“The best way to win someone’s trust is to tell the truth; clearly, forcefully, directly” -Stan
15th Anniversary of The Circuit Breaker: Tax Relief for Massachusetts Senior Citizens
Here’s a reminder about “The Circuit Breaker,” a tax credit for Massachusetts senior citizens age 65 an older.
It’s called the Circuit Breaker Tax Credit because it is “triggered,” like an electrical circuit breaker, when property tax payments exceed 10 percent of a senior’s annual income.
Those who qualify will still be required to pay property taxes to their local communities. But they will receive a dollar credit for every dollar their property tax, and certain water and sewer bills, exceed 10 percent of their income, up to the $1,030 maximum.
Senior citizens who rent their homes can also take advantage of the same dollar for dollar credit, up to the same $1,030 maximum, if 25 percent of their annual rent exceeds 10 percent of their annual income.
No special application is required. If you are qualified, you can receive this credit by filling out a 2013 Massachusetts state income tax return before the April 2014 deadline. Official information packets from the state Department of Revenue for 2013 state income tax returns will include Circuit Breaker schedules and will be available in local libraries and post offices beginning early in 2014.
Here are the basic requirements for eligibility:
Must be a Massachusetts resident, age 65 or older;
Must own or rent residential property in Massachusetts as your primary residence;
Must have an annual income of $55,000 or less for a single filer; $69,000 or less for a head of household; and $82,000 or less for joint filers.
You are ineligible for this tax credit if:
You are married and do not file a joint a return;
You are a dependent of another tax filer;
You receive a federal or state rent subsidy directly, or live in a property tax exempt facility;
Your property is assessed at a value greater than $700,000.
This tax credit was approved in 1999, was implemented in 2001, and is based on a bill I filed after hearing concerns raised by seniors in Pelham. Over the years it has helped tens of thousands of seniors save millions on their property taxes.
If you need more information, please don't hesitate to contact my district office at 413-587-6365, or the state Department of Revenue Customer Service Bureau at 617-887-MDOR, or toll-free at 800-392-6089, or visit their website:Mass. Dept. of Revenue
BOSTON-Massachusetts Senate President Stan Rosenberg and Senator Sal DiDomenico, Chairman of the Senate Committee on Intergovernmental Affairs, today sent a letter to the Massachusetts Congressional delegation expressing their concern over the proposed cuts to the National Institutes of Health (NIH).
The Trump Administration has outlined a budget proposal with a 19% cut to NIH which, combined with other proposed budget cuts and the proposed changes to the Affordable Care Act, would result in a loss of billions of dollars in federal funding to Massachusetts by 2020. These cuts would eviscerate the Massachusetts innovation economy and our healthcare system.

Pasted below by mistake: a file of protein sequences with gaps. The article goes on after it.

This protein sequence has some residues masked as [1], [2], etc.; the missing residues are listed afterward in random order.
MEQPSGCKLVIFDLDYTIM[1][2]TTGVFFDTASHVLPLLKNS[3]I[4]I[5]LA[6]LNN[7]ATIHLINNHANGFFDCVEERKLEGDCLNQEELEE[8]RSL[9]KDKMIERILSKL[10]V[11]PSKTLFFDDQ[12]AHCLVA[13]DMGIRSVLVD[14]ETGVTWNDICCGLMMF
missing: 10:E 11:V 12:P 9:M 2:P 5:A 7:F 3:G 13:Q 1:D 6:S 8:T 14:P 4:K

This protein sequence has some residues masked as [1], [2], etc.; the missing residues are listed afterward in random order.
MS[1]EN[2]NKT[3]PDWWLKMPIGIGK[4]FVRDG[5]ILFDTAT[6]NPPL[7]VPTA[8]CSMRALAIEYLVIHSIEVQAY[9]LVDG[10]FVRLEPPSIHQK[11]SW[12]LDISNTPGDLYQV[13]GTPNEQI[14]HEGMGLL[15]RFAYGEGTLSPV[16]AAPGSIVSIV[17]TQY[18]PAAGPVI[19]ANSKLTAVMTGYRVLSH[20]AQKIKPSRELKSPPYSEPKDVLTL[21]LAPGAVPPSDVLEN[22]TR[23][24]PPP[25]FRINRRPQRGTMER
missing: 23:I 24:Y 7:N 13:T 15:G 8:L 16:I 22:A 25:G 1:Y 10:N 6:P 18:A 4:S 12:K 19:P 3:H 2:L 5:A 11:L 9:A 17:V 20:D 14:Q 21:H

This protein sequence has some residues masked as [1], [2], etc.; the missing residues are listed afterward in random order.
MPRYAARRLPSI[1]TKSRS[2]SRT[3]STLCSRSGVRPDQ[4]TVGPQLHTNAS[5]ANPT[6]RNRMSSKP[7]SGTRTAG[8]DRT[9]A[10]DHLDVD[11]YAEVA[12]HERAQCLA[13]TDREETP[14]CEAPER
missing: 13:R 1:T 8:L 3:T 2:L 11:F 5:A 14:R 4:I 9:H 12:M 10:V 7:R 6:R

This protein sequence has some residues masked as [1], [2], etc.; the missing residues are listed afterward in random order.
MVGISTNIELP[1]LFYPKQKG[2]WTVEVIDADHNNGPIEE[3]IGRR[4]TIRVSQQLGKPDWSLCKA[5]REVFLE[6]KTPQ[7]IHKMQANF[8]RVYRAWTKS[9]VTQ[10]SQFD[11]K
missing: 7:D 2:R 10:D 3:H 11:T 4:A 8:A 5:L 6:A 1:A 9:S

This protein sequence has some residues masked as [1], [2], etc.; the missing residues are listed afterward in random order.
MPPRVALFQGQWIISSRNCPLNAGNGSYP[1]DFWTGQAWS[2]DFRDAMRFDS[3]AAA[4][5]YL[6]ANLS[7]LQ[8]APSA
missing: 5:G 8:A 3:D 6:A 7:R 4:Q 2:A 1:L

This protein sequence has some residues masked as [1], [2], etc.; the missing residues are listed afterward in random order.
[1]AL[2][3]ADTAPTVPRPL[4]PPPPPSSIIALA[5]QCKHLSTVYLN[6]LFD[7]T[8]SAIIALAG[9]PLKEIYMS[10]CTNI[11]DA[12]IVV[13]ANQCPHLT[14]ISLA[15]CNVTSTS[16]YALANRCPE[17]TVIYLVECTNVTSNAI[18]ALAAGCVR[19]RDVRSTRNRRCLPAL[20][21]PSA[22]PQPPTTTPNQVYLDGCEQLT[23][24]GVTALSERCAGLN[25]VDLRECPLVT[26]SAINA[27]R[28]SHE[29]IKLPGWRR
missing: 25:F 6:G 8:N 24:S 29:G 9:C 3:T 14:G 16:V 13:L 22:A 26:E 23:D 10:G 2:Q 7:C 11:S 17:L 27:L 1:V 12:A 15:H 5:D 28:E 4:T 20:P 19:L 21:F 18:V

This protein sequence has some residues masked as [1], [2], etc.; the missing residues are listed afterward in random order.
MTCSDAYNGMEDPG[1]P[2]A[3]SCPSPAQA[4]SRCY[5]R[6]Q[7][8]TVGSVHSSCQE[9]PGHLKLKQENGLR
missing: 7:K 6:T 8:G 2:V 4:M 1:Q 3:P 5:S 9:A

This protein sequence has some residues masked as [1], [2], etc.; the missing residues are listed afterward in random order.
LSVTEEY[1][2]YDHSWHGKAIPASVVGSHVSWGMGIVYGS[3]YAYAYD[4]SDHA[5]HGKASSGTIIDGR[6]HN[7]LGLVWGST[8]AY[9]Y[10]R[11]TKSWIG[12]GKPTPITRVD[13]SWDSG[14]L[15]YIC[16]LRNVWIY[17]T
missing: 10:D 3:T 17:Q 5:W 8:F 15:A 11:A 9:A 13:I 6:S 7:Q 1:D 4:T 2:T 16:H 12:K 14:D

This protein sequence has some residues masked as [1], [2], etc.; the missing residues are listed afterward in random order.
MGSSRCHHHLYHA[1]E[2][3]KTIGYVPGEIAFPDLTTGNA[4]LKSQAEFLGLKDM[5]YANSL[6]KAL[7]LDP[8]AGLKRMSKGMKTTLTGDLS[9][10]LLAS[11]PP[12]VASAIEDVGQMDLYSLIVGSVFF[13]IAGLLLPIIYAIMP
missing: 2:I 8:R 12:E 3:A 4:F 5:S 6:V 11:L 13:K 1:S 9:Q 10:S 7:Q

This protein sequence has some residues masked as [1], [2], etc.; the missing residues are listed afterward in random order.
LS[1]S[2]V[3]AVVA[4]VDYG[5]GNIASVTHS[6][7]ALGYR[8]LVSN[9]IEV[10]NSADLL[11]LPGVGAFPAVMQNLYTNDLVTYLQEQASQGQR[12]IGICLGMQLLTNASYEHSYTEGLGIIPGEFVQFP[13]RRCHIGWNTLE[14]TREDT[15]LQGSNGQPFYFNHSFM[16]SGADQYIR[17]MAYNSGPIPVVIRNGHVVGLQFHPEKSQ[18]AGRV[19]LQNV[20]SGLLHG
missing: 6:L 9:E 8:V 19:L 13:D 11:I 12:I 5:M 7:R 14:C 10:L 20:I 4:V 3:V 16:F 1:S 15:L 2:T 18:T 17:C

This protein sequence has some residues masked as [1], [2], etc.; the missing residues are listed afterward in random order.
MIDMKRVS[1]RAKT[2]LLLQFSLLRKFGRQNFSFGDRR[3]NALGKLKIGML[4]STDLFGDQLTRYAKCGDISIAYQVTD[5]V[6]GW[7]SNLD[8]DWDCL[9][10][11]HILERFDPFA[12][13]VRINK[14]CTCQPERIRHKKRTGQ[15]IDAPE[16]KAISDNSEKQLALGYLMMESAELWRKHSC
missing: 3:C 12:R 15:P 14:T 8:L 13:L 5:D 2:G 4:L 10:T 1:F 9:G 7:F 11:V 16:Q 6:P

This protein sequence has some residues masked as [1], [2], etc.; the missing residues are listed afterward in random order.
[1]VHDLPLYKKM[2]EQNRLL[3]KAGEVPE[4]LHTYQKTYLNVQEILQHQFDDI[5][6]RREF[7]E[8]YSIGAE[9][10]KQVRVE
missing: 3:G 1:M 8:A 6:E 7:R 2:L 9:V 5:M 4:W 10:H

“Massachusetts is a worldwide leader in medical and biotech research. The proposed cuts to NIH will devastate not only our research institutions but also our biotech companies while putting the brakes on innovation and medical breakthroughs,” said Senate President Rosenberg (D-Amherst). “We encourage our delegation to hold the line on these cuts. The Massachusetts Senate stands ready to work with them to prevent these dangerous short-sighted cuts from becoming law.”
Boston, MA –Today Senate President Rosenberg (D-Amherst) announced the “Commonwealth Conversations 2017 Tour,” bringing Beacon Hill back to main street for a second session on Tuesday, March 28. The Commonwealth Conversations Tour, cosponsored by Senate President Stan Rosenberg (D-Amherst), Senator Michael Rodrigues (D-Westport), and Senate Minority Leader Bruce Tarr (D-Gloucester), is a statewide listening tour of each Senator’s district to visit with local residents, businesses, and interest groups to listen directly to their needs and concerns.
“I am honored to continue our Commonwealth Conversations listening tour, which will take the Senate on the road again to where you live and work in cities, towns and neighborhoods across the Commonwealth,” said Senate President Rosenberg. “We must continue to hear directly from the people of the Commonwealth in their communities about their hopes for the future.”
The goal of the tour is to foster more civic engagement while helping each senator learn more about issues outside of their own districts. Each member of the Senate has committed to attending at least two of these sessions outside of their own region that is not an adjoining district to their own. Each day will end in a town hall open to the public for the specific region.
Senate President Stan Rosenberg, D-Amherst, traveled to Washington, D.C. this week to participate in a national arts advocacy event.
Rosenberg is joining Americans for the Arts for their National Arts Action Summit Monday and Tuesday.
The event comes days after President Donald Trump released a budget proposal that would eliminate funding for the National Endowment for the Arts, a federal agency that provides arts funding throughout the country.
Just days before a long-awaited review of the Massachusetts criminal justice system is set to be released, several Democratic state senators on Thursday detailed their policy proposals for criminal justice reform, which they say will be a major priority this legislative session.
Legislative leaders commissioned the Council of State Governments Justice Center to analyze the state's criminal justice system as it pertains to incarceration, recidivism and supervision. The final report is due out on Tuesday.
Thursday's briefing included Democrats who have all worked on a broad array of reform measures, and are looking beyond the center's proposals.